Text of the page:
Madrid’s poorest neighbourhoods are still condemned by their ancient invisible borders

Zoom out of Madrid on Google satellite view and red clusters begin to emerge. Between grey, gridded avenues and barren parks, see clusters of winding narrow streets with red roof tiles and tiny plazas, which were once independent towns with their own culture, economy and architecture. Today, even though they lie well within the city limits of Madrid, they remain different.


Before Madrid expanded, Vallecas was a shantytown on the outskirts of the capital. In the 1950s, it was like this…

Vallecas around 1950

Vallecas back then resembles the Cañada Real, a 16km-long shantytown curving around the outskirts Madrid. But in 1950, after residents successfully fought hard for paving slabs, sewage systems and running water, Vallecas ‘disappeared’, forfeiting its status as an independent town to make it an official part of the ever-expanding Madrid municipality.

Puente de Vallecas is a 30-minute walk from Atocha. You know you’ve arrived when you emerge from beneath a roaring eight-lane overpass to see an eclectic mix of housing. The same dusty streets that were established by Spanish migrants living in little white bungalows are now lined with blocks several storeys high.

But, apart from Vallecas’ original street layout, another ghost of this shantytown’s past lives on: poverty.

On this income map, we can see that Madrid’s ‘disappeared’ towns are still some of the poorest parts of Madrid. In the recent Spanish elections, a large number of their residents voted for parties offering radical change, which we can see in this map (look for the purple clusters, which represent Spain’s anti-austerity party, Podemos). Those splashes of purple concentrate in Lavapiés and Vallecas: two perfect examples of towns that remain culturally, economically and architecturally different from the city of Madrid.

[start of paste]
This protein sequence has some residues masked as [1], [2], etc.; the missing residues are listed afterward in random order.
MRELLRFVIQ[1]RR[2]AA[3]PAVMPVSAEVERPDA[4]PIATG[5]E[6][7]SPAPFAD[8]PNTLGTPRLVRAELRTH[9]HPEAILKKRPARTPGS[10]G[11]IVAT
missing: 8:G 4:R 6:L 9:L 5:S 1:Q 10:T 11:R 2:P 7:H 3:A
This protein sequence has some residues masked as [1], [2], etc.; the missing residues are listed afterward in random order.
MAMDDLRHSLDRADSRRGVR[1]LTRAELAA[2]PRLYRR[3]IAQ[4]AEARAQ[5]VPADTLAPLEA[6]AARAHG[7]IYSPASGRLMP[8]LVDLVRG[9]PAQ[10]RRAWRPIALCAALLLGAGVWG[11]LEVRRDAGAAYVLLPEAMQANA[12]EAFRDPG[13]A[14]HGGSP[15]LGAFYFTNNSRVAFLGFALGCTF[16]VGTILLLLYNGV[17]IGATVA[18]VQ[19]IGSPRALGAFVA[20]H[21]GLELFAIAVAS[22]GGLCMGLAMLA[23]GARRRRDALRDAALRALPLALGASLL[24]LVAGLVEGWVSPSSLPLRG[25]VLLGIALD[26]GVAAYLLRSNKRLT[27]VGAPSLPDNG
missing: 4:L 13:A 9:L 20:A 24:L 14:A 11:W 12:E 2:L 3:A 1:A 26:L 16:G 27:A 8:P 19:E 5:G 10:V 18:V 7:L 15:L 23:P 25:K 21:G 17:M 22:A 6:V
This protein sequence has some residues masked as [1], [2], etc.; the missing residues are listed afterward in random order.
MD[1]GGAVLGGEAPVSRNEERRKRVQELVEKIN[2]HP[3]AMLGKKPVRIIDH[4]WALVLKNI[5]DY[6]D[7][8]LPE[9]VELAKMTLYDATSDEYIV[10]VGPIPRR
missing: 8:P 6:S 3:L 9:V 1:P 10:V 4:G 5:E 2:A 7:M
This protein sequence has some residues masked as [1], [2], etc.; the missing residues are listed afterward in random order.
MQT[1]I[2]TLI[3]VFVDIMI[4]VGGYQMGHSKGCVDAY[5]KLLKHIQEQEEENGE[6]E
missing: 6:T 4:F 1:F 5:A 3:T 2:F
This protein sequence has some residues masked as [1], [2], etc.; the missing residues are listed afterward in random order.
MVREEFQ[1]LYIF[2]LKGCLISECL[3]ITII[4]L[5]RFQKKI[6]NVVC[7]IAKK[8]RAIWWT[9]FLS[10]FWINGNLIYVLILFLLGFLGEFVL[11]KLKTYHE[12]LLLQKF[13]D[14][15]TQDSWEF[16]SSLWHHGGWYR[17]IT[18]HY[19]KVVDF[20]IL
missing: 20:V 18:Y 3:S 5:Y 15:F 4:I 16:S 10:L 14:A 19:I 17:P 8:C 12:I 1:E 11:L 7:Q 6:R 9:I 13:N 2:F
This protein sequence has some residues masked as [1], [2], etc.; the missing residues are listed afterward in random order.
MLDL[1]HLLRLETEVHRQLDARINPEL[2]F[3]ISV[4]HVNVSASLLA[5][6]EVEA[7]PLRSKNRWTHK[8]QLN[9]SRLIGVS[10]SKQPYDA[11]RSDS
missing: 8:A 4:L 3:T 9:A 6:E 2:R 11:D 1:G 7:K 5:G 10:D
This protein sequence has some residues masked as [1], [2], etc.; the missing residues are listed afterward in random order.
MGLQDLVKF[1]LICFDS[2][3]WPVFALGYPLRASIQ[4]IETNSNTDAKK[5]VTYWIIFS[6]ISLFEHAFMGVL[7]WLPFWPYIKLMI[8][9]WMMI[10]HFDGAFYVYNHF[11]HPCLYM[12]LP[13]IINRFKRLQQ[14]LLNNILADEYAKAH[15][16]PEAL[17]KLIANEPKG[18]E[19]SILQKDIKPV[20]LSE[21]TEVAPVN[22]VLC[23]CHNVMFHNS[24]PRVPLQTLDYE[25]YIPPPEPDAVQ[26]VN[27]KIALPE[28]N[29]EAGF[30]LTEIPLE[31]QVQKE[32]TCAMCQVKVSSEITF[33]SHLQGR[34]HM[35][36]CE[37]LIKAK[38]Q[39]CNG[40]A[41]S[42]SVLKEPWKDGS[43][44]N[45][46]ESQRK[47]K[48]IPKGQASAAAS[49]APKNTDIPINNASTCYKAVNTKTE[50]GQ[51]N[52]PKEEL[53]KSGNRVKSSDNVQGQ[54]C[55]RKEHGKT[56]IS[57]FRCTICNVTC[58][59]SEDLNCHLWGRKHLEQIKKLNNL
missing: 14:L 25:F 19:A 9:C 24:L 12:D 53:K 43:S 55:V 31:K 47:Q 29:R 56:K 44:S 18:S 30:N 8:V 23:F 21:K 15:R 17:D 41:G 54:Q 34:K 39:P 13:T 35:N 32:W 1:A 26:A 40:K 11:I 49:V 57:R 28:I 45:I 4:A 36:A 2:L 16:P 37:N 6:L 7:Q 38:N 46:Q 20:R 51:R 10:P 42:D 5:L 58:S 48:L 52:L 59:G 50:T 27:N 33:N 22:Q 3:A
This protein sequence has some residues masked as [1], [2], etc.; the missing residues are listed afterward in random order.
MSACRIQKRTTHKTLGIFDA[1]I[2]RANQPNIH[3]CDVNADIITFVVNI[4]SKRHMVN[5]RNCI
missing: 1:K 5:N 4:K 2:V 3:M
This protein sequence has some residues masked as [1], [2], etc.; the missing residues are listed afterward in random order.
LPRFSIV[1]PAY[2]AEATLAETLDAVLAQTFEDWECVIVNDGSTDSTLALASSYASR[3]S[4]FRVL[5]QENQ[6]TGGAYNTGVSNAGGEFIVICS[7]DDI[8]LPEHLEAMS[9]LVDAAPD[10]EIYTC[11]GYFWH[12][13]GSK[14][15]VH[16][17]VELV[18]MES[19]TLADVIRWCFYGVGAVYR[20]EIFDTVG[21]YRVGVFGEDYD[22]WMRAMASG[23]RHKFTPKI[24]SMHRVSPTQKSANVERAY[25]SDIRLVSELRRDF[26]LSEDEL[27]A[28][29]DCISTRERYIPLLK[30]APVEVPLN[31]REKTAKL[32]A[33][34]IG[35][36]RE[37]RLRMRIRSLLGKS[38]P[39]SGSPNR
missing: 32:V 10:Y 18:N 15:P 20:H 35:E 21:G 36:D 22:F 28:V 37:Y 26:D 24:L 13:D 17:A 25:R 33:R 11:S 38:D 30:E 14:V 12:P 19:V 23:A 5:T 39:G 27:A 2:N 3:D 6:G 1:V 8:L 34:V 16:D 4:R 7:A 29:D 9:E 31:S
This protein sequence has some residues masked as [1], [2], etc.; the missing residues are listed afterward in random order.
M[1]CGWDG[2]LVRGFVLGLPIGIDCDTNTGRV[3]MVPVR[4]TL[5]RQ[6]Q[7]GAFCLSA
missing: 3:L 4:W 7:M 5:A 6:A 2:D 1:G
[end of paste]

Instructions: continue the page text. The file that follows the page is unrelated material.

I took this photo (below) standing in Nueva Numancia, the northern part of Puente de Vallecas and one of the lowest earning neighbourhoods in Madrid, according to the income map. Its buildings are typically two to four storeys high and, looking at their doorbells, have between four and 10 flats in them – much fewer than in Madrid’s city centre.

Numancia’s streets are narrow and steep, tumbling into a view of Madrid City in the distance – the current invisible border is the roaring M30 motorway (cutting north-south through the middle of the photo below), which divides Vallecas and Pacifico.

The original invisible border of Puente de Vallecas, however, is actually an old stream called Arroyo Abroñigal that flows into the Manzanares. The barrio of Puente de Vallecas (Bridge of Vallecas) takes its name from the little wooden footbridge once suspended above the stream, which now runs underground, directly beneath the M30 motorway.

This underground stream is also where politics and wealth diverge. Crossing west above the stream and under the M30 motorway back towards Madrid, the vote shifts to the right and income doubles.


Just like Vallecas, the street layout of Lavapiés hasn’t changed since it was first laid. This old map below from 1658, half a century after Madrid became the capital of Spain, demonstrates just that, with Lavapiés’ ancient border very clearly defined by a sudden expanse of countryside.

That arid border is now a motorway known as Ronda de Atocha/Ronda de Toledo and quickly transitions from Madrid’s biggest cluster of leftist purple to blue, the right-wing PP.

The average income in these neighbourhoods is around just €11,000, yet they have some of the fastest growing property prices in the country, deepening Madrid’s inequality.